Was your last destination the overcrowded center of Bangkok or the similarly jam-packed beaches in Salento? Can’t bear the queues to the Louvre or the Uffizi? Tired of the expensive resorts, violent A/C and unlimited buffets that end up in the dumpsters causing an incredible wastage of food? Here is a solution for you. Your next destination could be a farm somewhere in the middle of the Italian countryside, and not only. To farm, raise cattle and sweat. The phenomenon is called Wwoofing and we could translate that as “rural tourism”. Basically it’s an exchange between travellers and farmers: the former is available to work 4 to 5 hours a day, the latter pays with room and board. The daily effort can vary according to the offer but no prior experience in the matter is required. Actually, learning directly on the field (literally) is part of the experience.
The World Wide Opportunities on Organic Farms founded Sue Coppard is responsible for creating this type of tourism in 1971 in Great Britain. An English employee who was tired of the humdrum of every day office life and who started to devote her weekends to nature. Since then, the idea has spread and has been structured, creating a series of independent activities and natural projects that aim to build a global sustainable community, using the need for open spaces of contemporary tourists as leverage.
The daily effort can vary according to the offer but no prior experience in the matter is required. Actually, learning directly on the field (literally) is part of the experience.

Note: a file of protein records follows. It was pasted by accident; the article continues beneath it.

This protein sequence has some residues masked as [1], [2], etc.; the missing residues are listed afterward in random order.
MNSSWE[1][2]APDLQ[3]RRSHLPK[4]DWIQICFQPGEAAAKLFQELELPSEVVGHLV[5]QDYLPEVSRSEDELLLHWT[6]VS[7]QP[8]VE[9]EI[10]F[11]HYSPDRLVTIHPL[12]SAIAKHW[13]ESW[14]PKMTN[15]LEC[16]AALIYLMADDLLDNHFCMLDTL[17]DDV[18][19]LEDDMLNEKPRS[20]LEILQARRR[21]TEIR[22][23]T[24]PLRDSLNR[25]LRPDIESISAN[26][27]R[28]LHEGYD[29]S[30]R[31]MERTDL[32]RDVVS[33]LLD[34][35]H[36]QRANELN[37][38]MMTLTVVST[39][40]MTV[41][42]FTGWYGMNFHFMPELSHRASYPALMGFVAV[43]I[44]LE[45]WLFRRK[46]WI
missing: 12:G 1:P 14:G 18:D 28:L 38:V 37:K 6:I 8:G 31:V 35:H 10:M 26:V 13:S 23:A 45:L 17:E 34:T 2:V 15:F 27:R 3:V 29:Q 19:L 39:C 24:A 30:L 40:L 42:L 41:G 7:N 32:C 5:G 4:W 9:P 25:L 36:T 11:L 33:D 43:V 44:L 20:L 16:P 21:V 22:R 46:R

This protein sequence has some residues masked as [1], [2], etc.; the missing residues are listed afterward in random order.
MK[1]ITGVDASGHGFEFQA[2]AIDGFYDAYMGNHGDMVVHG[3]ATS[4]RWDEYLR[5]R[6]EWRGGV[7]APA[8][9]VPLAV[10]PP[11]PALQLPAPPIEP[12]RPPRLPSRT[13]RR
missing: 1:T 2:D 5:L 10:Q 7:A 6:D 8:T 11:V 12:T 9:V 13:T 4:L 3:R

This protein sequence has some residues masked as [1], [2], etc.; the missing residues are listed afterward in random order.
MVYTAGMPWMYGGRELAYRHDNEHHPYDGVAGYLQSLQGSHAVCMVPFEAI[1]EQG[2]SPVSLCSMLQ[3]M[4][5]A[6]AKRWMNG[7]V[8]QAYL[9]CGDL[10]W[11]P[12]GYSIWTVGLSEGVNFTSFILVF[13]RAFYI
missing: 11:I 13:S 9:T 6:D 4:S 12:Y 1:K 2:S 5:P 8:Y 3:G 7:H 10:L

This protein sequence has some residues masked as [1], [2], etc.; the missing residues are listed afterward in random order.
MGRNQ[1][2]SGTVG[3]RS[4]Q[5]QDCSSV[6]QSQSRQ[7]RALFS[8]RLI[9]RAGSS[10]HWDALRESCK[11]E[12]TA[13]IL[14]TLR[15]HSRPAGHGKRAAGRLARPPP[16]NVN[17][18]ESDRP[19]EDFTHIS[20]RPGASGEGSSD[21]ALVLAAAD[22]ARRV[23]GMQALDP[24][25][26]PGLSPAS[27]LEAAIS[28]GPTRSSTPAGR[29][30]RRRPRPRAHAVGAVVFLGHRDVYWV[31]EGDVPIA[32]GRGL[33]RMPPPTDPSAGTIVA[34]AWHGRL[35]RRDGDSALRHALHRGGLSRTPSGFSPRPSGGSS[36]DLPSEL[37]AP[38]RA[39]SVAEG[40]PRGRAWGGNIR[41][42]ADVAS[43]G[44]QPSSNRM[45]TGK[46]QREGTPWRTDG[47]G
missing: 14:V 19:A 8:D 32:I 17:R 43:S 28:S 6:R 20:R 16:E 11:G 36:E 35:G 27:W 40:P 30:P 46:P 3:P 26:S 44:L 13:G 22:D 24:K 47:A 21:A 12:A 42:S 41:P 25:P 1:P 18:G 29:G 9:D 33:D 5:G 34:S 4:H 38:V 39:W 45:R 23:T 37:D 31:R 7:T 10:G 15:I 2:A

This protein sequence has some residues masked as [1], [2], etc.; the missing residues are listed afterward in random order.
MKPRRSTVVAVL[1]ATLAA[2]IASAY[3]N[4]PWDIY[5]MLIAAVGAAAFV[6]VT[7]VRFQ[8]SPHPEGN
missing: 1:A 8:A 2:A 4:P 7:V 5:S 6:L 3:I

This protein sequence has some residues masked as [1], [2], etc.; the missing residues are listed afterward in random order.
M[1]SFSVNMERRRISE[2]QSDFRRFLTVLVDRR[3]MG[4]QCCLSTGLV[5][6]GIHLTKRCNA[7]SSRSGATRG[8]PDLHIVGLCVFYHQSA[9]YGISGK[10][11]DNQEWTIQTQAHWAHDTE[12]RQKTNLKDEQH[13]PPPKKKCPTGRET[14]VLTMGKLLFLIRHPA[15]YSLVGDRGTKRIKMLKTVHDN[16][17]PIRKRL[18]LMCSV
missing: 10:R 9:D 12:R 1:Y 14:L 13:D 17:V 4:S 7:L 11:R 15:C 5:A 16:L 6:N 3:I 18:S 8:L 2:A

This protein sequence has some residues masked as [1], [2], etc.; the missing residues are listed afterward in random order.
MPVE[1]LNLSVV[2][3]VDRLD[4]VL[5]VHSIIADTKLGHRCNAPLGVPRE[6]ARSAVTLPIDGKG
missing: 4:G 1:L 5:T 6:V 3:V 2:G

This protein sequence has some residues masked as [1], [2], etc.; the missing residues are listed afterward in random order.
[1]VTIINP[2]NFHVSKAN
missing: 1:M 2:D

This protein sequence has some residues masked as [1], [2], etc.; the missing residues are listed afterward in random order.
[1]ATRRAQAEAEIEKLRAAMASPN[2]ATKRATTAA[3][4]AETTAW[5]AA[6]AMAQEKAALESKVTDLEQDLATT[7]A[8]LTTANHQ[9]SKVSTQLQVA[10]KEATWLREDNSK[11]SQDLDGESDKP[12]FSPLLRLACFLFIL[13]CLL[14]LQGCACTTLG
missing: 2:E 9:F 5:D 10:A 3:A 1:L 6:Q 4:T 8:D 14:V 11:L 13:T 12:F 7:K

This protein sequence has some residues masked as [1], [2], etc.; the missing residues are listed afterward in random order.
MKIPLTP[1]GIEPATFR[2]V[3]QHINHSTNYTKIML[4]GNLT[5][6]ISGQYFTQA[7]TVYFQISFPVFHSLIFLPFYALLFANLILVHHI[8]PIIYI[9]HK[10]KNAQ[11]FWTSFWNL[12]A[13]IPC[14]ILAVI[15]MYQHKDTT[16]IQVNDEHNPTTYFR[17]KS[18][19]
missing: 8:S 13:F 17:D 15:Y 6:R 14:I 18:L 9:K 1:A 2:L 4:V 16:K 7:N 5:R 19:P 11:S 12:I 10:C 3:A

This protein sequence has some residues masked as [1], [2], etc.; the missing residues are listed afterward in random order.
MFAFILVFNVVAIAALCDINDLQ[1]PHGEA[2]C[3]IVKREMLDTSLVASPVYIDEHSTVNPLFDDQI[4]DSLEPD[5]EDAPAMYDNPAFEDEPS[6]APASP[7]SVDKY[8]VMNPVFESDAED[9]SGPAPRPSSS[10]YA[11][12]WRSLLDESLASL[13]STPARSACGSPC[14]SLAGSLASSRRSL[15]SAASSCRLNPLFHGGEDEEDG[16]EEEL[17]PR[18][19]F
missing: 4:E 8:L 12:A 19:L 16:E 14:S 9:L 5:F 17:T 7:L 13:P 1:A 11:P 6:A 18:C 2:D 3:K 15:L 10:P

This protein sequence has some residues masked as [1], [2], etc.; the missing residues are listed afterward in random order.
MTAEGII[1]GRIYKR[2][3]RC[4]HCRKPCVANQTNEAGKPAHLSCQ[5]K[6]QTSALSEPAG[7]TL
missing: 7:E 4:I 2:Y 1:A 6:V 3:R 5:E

There are currently over 12 thousand activities open to this type of tourism, which welcome over 80 thousand wwoofers a year all over the world. In terms of recognized local communities, Europe leads the way with 22 active wwoofing associations, followed by Asia-Pacific with 13, America and Africa in third place with six available entities while the Middle East are in last position with Israel and Turkey. To this we can add 55 countries where, although a national reference entity is not present, there are various experiences of this type available.
In Italy, for example, by paying a membership fee of 35 euros, you can choose between 700 different hosts (mainly based in Piedmont and Tuscany). And in a progressive perspective, we can see how the phenomenon is constantly growing in Italy: in 2004 there were “only” a thousand people signed up, in 2013 there were five thousand; and the numbers keep growing.
There are other platforms similar to Wwoof, such as WorkAway and HelpX, which connect people looking for room and board in the world and those who need some jobs here and there. Volunteerism and no cost are at the heart of these, too, though the same type of tie to the local environment is missing.
There are lots of different reasons to choose this type of activity, such as the need to get away from mass tourism destinations (because of so-called overcrowding) or to have a lower environmental impact when on holiday. After all, as confirmed by the ninth Rapporto UniVerde 2019 report, “Italians, sustainable tourism and eco-tourism”, the sensitivity of Italians for the topic is expected to grow to 68% of the total in the next ten years (a 5% increase compared to previous surveys). The farming sector would also benefit from this, a sector that makes up 2.5% of the GDP and, precisely through sustainable tourism, could find a new motivator to be rediscovered, beyond the food and wine circuits (which in any case, together with tourism, make up a market of over 2.5 billion euro).